Intelligence community officials are preparing to launch a second round of the inter-services intelligence testing program, which has seen more than 4,000 of its targets hit, including Iran’s nuclear program.
The program, known as the InterServices Intelligence Testing (ISIT) program, is designed to detect, identify and disrupt a variety of threats including cyberattacks, weapons of mass destruction and terrorist activities, said a senior intelligence official.ISIT was developed by the CIA, which is responsible for conducting cyber operations, as well as by the National Geospatial-Intelligence Agency, or NGA.
The agency, a joint-service institution, conducts the test in cooperation with the NSA, which also runs the program.
In addition to the Iran test, intelligence officials are working on another target that was hit this week, said the official, who spoke on condition of anonymity to discuss the sensitive nature of the testing.
The target was Iran’s ballistic missile program, according to the official.
The ISIT program is expected to be the largest intelligence gathering operation ever conducted by the intelligence community, according the official and other officials, who asked not to be identified discussing sensitive information.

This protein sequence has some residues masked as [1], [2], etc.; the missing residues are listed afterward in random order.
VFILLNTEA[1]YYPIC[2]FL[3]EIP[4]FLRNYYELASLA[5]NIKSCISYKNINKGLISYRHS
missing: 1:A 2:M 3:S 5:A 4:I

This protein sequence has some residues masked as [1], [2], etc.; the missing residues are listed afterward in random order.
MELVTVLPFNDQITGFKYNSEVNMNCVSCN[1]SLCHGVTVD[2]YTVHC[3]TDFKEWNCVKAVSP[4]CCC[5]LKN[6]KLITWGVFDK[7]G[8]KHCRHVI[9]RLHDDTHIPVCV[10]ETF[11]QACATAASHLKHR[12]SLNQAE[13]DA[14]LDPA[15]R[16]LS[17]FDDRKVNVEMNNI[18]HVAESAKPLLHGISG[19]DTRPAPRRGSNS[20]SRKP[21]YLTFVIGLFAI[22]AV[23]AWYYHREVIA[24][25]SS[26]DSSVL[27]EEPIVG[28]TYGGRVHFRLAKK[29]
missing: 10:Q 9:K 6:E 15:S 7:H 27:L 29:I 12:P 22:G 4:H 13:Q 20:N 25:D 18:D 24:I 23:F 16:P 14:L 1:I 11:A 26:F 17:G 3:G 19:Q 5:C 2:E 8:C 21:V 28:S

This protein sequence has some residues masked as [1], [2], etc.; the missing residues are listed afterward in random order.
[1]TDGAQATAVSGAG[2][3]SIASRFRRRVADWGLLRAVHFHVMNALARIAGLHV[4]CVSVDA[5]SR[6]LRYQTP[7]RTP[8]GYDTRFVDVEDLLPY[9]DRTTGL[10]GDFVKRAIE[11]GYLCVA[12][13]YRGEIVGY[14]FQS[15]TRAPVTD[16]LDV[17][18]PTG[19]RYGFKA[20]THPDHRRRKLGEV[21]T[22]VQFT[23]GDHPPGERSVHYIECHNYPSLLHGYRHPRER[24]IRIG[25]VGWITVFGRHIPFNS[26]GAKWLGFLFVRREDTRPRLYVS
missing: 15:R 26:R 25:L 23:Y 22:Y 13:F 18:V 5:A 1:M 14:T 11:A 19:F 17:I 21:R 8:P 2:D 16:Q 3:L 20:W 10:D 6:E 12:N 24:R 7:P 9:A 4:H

The CIA and NGA conducted the first test in 2012, and the first two tests were in 2015 and 2017.
The intelligence community has identified more than 2,000 targets for the test since it began in 2016, according an estimate by the official who spoke to the news agency.
The number of targets hit by the ISIT test is likely higher.
The U.S. is not the only country to have conducted ISIT tests in recent years.
The Chinese military conducted tests in 2014, 2015 and 2016, the U.K. in 2017 and China in 2018.
The NGA has conducted a similar program in the past, and analysts have said it has the potential to be far more comprehensive than ISIT.
In the past decade, the program has uncovered hundreds of weapons of Mass Destruction and terrorist networks, according a 2016 report by the U:S.
Government Accountability Office.
The Pentagon, however, has been cautious about the potential for this type of intelligence gathering to be used to undermine the U